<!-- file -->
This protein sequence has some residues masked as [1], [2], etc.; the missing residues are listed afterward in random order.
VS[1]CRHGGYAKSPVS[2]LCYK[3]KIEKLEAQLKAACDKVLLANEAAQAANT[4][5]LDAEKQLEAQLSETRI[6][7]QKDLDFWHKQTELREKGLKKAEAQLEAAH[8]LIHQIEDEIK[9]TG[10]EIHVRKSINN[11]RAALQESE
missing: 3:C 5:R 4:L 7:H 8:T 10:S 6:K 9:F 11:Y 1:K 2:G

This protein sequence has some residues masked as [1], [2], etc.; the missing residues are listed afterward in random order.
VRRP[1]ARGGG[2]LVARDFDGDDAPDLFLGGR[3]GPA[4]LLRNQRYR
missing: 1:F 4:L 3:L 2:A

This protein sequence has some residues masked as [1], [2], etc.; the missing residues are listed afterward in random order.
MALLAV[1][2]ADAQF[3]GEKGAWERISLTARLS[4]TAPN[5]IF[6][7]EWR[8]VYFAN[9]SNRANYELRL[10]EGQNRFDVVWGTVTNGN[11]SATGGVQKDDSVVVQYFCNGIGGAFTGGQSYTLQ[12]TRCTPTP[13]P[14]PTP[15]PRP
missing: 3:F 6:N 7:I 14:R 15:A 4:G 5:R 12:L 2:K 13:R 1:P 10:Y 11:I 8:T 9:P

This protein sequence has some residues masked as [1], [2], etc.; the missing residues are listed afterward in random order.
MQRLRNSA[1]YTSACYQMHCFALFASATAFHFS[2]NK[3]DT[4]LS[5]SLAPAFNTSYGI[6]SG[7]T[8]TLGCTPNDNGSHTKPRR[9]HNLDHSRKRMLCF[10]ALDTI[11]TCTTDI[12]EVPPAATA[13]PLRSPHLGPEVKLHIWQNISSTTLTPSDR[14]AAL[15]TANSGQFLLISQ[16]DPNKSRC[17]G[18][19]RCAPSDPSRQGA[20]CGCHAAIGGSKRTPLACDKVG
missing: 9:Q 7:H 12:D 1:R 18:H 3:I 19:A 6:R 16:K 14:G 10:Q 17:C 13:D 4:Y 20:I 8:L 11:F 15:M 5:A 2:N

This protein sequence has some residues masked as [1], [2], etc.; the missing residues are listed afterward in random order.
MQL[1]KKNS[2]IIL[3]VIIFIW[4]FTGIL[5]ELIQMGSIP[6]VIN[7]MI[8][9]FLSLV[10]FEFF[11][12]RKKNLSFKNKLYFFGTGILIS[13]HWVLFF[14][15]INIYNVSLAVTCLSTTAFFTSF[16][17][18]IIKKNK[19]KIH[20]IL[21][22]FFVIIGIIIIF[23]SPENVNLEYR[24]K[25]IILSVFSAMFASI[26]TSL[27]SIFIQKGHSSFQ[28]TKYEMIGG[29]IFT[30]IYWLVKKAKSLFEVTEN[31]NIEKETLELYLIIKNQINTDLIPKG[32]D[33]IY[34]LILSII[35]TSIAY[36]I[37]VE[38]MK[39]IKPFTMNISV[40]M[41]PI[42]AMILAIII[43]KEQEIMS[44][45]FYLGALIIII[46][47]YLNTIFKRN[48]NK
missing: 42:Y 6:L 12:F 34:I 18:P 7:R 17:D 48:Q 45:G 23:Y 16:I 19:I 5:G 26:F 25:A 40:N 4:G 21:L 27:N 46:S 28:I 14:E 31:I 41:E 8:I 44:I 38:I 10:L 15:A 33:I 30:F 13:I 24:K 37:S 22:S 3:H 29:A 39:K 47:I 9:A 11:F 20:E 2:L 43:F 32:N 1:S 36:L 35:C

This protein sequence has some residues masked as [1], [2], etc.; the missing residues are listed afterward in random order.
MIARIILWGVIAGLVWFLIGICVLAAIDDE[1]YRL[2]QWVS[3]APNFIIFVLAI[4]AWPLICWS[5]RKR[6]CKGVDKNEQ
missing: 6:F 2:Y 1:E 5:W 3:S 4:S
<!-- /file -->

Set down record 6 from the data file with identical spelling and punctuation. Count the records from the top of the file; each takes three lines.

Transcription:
This protein sequence has some residues masked as [1], [2], etc.; the missing residues are listed afterward in random order.
MIARIILWGVIAGLVWFLIGICVLAAIDDE[1]YRL[2]QWVS[3]APNFIIFVLAI[4]AWPLICWS[5]RKR[6]CKGVDKNEQ
missing: 6:F 2:Y 1:E 5:W 3:S 4:S